Cannot equip Main Hand or Two Handed items while this arm is equipped.

  • Use: The "Ogle Arm" assists in the creation of Engineering devices. When activated, the next item created using Engineering has a chance of not consuming all the parts needed. The Engineer, using the advanced tools of the Ogle Arm, is able to make the same item with spare parts left over. If lucky, a randomly determined reagent for the item will not be consumed in the creation. Has a 24 hour cooldown.
  • Chance of Failure: All bonuses are removed for 24 hours. The Stamina debuff and the limitation on equipped items remain. The arm itself cannot be removed for 30 minutes after failure
Wrenchwhistle's Burly Arm:
Requires Engineering 350
Binds on Pickup, Unique (Equipped)
+50 Defense, +20 STA, +10% to Parry and Block
  • Use: This arm is sturdy and built for the protection of its user. When activated, the arm can knock back an opponent in melee range 10-20 yards, with a chance to stun the opponent when they land. Has a 10 minute cooldown.
  • Chance of Failure: The user is flung with the force of the knockback blow, suffering the effects of the knockback instead of his target. All bonuses are removed for 2 hours. The arm cannot be removed for 10 minutes after failure. The user cannot equip Main Hand or Two Handed items while this arm is equipped and damaged.
Sprocketspring's Sprocket Springer:
Requires Goblin Engineering 350
Binds on Pickup, Unique (Equipped)
+25 STR, +30 Melee Attack Power, +3% Chance to Critical Hit
  • Use: Intended for decisive victory on the battlefield, this arm bristles with spikes and blades, not all of which seem strictly useful. When activated, the arm fires a rocket powered fist at the target, doing considerable fire damage initially and also adding a fire based damage over time debuff. Has a 30 minute cooldown.
  • Chance on Failure: The arm's rocket fist goes wild and strikes a random target other than the intended one within a 30 yard radius of the user. This could be other players, innocent mobiles, or the user. All bonuses are removed for two hours. The arm cannot be removed for 30 minutes after failure. The user cannot equip Main Hand or Two Handed items while this arm is equipped and damaged.

Maggelthorpe's Magnificent Magnifier: (Designed by of Mindbane of Silver Hand, 2/10/06)
Requires Engineering 350
Binds on Pickup, Unique (Equipped)
+20 intel +10 stam +2% to crit with spells
  • Use: When active the magnifying glass will focus your magical spells and increase their damage or healing by 50% for 30 seconds 30 min cooldown.
  • Chance of Failure: The magnifying glass is held backwards and 75% of your spell damage or healing is dealt back to you as damage. bonuses are removed for two hours and can't be en equipped for 10 minutes.

Mechanical Legs: A one legged bull in a gnome punting contest.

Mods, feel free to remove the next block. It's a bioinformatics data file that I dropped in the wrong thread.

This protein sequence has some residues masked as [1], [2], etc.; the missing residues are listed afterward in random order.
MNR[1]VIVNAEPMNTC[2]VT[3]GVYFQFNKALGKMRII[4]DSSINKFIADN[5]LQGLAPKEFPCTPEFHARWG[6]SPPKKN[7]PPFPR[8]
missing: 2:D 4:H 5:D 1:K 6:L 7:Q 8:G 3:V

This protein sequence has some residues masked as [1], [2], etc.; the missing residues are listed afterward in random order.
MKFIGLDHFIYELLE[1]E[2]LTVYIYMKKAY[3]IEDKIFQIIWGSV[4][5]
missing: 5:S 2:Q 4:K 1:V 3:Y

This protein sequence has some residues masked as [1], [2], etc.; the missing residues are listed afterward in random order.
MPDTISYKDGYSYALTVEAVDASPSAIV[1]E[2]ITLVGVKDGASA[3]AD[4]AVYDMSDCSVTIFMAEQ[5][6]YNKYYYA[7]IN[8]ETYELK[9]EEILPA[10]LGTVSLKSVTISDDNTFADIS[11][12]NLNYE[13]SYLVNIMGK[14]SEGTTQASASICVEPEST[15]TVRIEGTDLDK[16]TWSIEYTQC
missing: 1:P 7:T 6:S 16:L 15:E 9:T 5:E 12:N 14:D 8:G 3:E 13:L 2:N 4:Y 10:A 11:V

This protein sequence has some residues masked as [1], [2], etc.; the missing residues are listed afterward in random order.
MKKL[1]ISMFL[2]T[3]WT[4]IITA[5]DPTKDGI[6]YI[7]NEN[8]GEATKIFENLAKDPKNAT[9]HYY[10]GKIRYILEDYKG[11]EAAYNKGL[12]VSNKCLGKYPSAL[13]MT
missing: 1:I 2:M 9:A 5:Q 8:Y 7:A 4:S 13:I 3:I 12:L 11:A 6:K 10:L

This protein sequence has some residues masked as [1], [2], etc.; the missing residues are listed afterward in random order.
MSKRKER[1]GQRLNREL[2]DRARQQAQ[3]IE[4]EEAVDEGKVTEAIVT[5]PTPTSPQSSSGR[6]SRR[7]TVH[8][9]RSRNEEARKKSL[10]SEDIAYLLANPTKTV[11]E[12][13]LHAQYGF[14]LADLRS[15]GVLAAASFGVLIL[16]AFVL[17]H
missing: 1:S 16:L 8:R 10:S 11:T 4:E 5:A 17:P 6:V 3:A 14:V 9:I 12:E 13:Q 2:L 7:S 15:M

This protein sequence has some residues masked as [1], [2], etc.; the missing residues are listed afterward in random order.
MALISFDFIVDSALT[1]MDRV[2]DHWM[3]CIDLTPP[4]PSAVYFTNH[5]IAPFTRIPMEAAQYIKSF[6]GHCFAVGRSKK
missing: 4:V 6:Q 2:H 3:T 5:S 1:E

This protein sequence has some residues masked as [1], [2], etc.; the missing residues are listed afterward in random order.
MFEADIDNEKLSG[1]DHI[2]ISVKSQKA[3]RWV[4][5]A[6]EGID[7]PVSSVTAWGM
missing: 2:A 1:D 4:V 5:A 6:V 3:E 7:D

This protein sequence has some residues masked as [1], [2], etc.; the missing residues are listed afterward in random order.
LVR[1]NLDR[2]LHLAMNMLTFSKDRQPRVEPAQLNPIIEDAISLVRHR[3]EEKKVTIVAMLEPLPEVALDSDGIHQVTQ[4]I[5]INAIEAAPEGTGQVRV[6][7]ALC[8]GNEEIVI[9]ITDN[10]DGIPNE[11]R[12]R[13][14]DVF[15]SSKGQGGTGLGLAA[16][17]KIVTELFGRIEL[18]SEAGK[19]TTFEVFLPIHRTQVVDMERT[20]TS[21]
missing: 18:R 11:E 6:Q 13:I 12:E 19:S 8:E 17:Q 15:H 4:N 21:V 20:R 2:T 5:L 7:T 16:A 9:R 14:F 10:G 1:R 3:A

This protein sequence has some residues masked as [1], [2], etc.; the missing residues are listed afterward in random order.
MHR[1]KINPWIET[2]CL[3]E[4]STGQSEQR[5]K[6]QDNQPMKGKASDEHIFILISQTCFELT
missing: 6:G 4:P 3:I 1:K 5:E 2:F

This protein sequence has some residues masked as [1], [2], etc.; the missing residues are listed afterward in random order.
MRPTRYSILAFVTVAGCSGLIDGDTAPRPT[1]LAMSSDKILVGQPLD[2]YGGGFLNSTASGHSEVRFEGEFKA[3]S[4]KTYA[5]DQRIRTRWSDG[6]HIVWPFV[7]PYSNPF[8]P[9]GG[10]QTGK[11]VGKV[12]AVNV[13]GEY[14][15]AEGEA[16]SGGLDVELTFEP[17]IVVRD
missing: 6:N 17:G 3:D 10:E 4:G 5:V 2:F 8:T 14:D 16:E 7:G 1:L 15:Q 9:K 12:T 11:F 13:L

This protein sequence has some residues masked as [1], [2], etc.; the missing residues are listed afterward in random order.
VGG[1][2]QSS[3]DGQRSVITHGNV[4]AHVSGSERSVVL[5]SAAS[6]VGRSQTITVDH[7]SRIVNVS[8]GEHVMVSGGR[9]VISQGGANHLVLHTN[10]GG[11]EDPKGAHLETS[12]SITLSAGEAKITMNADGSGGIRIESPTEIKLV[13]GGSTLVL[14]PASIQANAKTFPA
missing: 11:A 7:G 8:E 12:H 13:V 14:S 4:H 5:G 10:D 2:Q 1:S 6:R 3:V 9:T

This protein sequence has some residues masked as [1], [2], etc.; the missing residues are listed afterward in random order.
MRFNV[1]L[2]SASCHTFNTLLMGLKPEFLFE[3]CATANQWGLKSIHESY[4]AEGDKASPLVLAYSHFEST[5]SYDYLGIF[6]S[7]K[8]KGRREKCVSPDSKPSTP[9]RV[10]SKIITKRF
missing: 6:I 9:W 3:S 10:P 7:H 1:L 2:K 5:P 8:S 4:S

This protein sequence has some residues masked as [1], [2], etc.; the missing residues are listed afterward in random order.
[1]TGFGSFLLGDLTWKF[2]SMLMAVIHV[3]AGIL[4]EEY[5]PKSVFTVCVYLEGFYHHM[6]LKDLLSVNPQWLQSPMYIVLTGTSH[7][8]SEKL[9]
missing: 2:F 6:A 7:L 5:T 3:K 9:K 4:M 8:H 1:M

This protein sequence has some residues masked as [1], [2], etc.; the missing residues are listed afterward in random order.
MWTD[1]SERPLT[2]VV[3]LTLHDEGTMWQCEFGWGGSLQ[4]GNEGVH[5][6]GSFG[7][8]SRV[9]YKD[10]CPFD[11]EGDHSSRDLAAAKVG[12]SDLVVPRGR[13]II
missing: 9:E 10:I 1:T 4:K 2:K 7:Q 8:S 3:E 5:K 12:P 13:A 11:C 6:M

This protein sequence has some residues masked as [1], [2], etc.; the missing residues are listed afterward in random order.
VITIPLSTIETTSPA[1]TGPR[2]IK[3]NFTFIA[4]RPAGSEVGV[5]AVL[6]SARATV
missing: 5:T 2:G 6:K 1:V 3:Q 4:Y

Obnoticus' Pnuematic Gallopizer:
Requires Engineering 350
Binds on Pickup, Unique (Equipped)
+10% Ride Speed, +15% Run Speed, -10 STA
  • Use: Designed with pneumatic spurs, the Gallopizer leg is made to "spur" on any mount to greater speeds. Even when on foot, the leg's smooth action and pneumatic boosters can aid the user's speed. When activated, the speed bonus applied to both mounted and on foot speeds is doubled to 20% Ride, 30% Run, for 60 seconds. Has a 120 minute cooldown.
  • Chance of Failure: The leg's velocitator overwhelms the deceleratrix, and the user accelerates in a random direction until he strikes an obstruction. He cannot steer or slow down, and if he is mounted he cannot unmount. If no obstruction is struck, the user's trajectory will randomly change course every 10 seconds. When he strikes an obstruction, the impact causes falling damage as though he had fallen the distance he traveled since the leg failed. Effects which otherwise mitigate fall damage (Slow Fall or Parachute Cloak) will prevent this damage as well, if activated between the leg's failure and impact.

Geargrinder's Hostile Opponent/Object Flattener:
Requires Engineering 350
Binds on Pickup, Unique (Equipped)
+150 Armor, +20 STA, +15 STR
Equip: Gain 10% to resist snare/knockback effects
  • Use: The H.O./O.F. is designed to give an Engineer a stronger base of support in battle. Its sturdy hooflike base and low center of gravity make it harder for opponents to knock the Engineer down, while the smooth polished surface and sharp edges around the hoof make it harder for the Engineer to be snared by clinging vines or tricky Hunter traps. When activated, the H.O./O.F.'s pneumatic drive kicks in, raising the metal hoof and driving it down into the ground. This effect deals 123 to 142 Nature damage to all enemies within 8 yards, with a 20% chance of also stunning those enemies for 2 seconds. Has a 15 minute cooldown.
  • Chance of Failure: The H.O./O.F.'s pneumatic stomper overpressurizes before release, causing the stomp effect to fire with undue force. The result? The Engineer stomps his foot, launching himself into the air! Enemies are not stunned nor damaged by this result, but they may be stunned at the sight of the Engineer catapulting into the air. Due to the configuration of the H.O./O.F. the thrust is always perpendicular to the ground, so the Engineer is always launched straight up. How high the Engineer is launched depends largely on whether or not there is a roof over his head at the moment of failure. The Engineer may need to make plans for how to return safely to the ground in the event of a failure of the H.O./O.F.
Cleaning Up: Tool Control Saves Lives!
It has long been the province of the Engineer to better himself and his associates through a variety of tools (not to mention creating said associates). It is the opinion of Hoof and Horn Research and Development that this represents the next leap forward in Engineering innovation. It is up to us to push the envelope, perhaps with a steam driven, four gear envelope pushing machine.

"In the hum of machinery is the voice of the world."
-Chief Engineer Geargrinder